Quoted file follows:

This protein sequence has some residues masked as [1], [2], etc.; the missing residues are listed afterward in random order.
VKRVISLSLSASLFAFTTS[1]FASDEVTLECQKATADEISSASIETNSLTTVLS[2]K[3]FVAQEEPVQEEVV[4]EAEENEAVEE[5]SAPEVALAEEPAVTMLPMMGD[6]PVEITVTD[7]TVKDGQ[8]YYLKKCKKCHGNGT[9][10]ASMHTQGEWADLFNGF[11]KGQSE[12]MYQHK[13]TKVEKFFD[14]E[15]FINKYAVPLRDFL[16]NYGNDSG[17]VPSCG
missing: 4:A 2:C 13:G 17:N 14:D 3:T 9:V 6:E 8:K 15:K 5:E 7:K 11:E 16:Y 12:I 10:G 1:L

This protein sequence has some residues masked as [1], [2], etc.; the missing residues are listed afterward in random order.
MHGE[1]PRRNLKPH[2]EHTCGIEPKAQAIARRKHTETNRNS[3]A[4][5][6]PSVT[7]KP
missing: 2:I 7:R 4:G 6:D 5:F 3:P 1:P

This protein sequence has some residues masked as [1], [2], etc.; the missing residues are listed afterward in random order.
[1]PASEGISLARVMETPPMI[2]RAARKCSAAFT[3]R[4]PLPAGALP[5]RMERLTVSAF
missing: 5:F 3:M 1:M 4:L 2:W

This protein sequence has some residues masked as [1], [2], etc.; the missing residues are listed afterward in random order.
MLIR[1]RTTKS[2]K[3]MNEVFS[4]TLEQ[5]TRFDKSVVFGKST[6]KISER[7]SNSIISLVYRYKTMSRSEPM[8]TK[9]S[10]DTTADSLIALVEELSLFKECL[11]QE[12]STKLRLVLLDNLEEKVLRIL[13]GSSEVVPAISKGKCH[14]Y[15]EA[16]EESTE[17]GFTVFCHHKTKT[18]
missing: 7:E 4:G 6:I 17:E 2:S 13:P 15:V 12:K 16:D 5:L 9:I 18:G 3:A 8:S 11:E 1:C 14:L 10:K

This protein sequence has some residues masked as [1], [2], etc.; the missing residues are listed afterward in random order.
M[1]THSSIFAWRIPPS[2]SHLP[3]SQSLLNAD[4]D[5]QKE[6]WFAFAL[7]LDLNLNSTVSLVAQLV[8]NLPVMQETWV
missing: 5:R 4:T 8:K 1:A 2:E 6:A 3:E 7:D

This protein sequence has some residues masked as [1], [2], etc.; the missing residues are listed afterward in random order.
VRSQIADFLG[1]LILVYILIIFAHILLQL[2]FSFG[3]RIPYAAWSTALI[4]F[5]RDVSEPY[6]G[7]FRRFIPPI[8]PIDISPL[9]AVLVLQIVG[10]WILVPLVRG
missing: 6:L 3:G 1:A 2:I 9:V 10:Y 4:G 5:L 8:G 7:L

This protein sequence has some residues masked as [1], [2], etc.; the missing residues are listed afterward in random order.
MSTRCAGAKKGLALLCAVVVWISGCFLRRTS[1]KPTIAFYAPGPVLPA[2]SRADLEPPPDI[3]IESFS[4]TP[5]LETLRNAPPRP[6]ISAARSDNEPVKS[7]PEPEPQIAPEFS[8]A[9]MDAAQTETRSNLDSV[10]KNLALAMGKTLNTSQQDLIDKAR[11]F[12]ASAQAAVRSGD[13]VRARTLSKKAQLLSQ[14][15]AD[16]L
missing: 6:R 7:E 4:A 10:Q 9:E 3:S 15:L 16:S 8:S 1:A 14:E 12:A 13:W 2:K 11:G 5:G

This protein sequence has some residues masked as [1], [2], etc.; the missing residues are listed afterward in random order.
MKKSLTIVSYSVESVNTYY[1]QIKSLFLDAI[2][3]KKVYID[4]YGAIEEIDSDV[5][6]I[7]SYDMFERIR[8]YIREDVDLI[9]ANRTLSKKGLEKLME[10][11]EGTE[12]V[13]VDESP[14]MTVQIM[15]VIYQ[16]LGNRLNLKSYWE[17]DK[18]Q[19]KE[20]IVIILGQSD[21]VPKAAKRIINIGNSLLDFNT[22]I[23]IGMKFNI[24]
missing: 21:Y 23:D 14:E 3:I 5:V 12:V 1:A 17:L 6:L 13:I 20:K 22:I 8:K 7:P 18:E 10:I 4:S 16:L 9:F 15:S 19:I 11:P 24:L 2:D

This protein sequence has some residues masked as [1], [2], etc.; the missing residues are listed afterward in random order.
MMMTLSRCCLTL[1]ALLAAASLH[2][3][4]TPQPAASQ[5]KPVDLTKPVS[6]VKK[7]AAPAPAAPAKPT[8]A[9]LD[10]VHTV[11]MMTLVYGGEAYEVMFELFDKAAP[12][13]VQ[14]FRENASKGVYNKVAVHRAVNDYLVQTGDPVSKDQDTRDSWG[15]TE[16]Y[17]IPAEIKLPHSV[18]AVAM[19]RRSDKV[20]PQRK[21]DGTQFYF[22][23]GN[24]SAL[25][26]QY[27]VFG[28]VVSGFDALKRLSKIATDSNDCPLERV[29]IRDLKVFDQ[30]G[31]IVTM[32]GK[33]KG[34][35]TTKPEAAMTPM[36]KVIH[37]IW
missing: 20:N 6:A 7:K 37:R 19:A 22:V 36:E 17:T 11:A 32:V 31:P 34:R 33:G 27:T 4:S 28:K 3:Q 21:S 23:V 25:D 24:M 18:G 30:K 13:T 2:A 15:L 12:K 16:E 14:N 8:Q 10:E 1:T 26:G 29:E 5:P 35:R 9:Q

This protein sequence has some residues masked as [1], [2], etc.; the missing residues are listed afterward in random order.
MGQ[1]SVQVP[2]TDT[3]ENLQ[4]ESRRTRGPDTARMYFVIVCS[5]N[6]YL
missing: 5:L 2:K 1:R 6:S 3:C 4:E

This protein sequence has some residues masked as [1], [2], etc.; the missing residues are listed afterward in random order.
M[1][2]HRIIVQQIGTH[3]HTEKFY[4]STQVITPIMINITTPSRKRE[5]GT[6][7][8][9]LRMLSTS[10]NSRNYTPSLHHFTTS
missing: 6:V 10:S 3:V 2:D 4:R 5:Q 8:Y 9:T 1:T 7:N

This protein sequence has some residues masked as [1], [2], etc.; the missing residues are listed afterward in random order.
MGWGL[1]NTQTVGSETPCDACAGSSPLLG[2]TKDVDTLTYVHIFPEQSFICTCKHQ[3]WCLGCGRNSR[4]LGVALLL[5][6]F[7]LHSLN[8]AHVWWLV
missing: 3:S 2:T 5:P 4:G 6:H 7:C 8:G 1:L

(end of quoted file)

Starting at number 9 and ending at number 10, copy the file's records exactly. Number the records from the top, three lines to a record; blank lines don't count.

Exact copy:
This protein sequence has some residues masked as [1], [2], etc.; the missing residues are listed afterward in random order.
MMMTLSRCCLTL[1]ALLAAASLH[2][3][4]TPQPAASQ[5]KPVDLTKPVS[6]VKK[7]AAPAPAAPAKPT[8]A[9]LD[10]VHTV[11]MMTLVYGGEAYEVMFELFDKAAP[12][13]VQ[14]FRENASKGVYNKVAVHRAVNDYLVQTGDPVSKDQDTRDSWG[15]TE[16]Y[17]IPAEIKLPHSV[18]AVAM[19]RRSDKV[20]PQRK[21]DGTQFYF[22][23]GN[24]SAL[25][26]QY[27]VFG[28]VVSGFDALKRLSKIATDSNDCPLERV[29]IRDLKVFDQ[30]G[31]IVTM[32]GK[33]KG[34][35]TTKPEAAMTPM[36]KVIH[37]IW
missing: 20:N 6:A 7:K 37:R 19:A 22:V 36:E 17:T 11:A 32:V 31:P 34:R 33:G 27:T 4:S 28:K 3:Q 21:S 23:V 25:D 24:M 18:G 30:K 13:T 2:A 15:L 12:K 16:E 14:N 8:Q 10:E 1:T 26:G 29:E 5:P 35:R 9:Q

This protein sequence has some residues masked as [1], [2], etc.; the missing residues are listed afterward in random order.
MGQ[1]SVQVP[2]TDT[3]ENLQ[4]ESRRTRGPDTARMYFVIVCS[5]N[6]YL
missing: 5:L 2:K 1:R 6:S 3:C 4:E